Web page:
But that man continued to remain in my thoughts. I couldn’t get over the fact that by asking one mere question, he revealed something I don’t get see everyday: the condition of the heart. And getting a glimpse of his heart explained a lot—actually, it explained everything—about his behavior. That man sure didn’t enlighten me about how to get into the pool, but he enlightened me on something that mattered much more.
Three days later my typically cheerful younger daughter came home from school in a foul mood. She was unusually whiney and oppositional about almost everything. Her snack on the way to swim team practice was yucky. Her practice was torturous. She didn’t want to take a bath when we got home. Dinner was picked at with a frown. Her guitar chords even sounded miserable as she half-heartedly strummed. I wondered if she might be getting sick.
We crawled into her bed for nightly reading time. Normally when I pull her covers up around her, she giggles. But there was no laughter that night.
“You okay? You don’t seem like yourself today,” I said with concern.
“Mama, there’s a boy who keeps asking me to take off my glasses. And I kept saying no—until today. Today I took them off,” she paused for several seconds in an effort to keep from crying. “And when I did, he said, ‘yuck.’”
For some reason, the grumpy man and his ladder popped into my head. And I suddenly realized that my child’s painful admission explained a lot – perhaps everything – about her sullen behavior.
My baby fell off a ladder today. I thought to myself. And the ladder of shame and humiliation can be a rough fall. It can make you question things about yourself … it can make you feel suddenly unsure and self-conscious … it can make you want to hide … it can make you want to cry.
All at once, I could see the condition of my child’s heart … and this explained so much.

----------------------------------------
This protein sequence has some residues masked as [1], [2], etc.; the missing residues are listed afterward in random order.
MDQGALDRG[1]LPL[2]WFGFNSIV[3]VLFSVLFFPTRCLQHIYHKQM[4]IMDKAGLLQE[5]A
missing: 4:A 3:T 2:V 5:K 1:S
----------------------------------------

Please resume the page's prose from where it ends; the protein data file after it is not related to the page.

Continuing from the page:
“I am so very sorry,” I consoled as I pulled her close. “I am sorry you were hurt,” I whispered gently rubbing her back.
After spending a few minutes just holding her I said, “That boy is wrong, you know. He is so very wrong. You are beautiful with or without your glasses. Maybe that boy wishes he had glasses. Or maybe he wants to be your friend but doesn’t know how to go about it. Or maybe someone tells him he is ‘yuck’ and he has pain in his heart.”
My child and I talked through some comebacks she could say if he (or anyone else) asks her to remove her glasses in the future. We talked about getting support from the teacher or guidance counselor if needed. We then read Diary of a Wimpy Kid and laughed at the silly antics of Greg and Rowley.
As I closed my child’s bedroom door, I felt incredibly grateful that my eyes had been opened a little wider on this journey to grasp what really matters in a culture of distraction and disconnection. I decided that when someone reacts toward me in a negative way, I would try to remember there might be more going on than meets than eye. Assessing the situation based solely on the person’s actions may result in failure to see what is most important: the condition of the heart.
My friends, as you go about your week, I encourage you to try The Ladder Perspective. Perhaps you might discover this: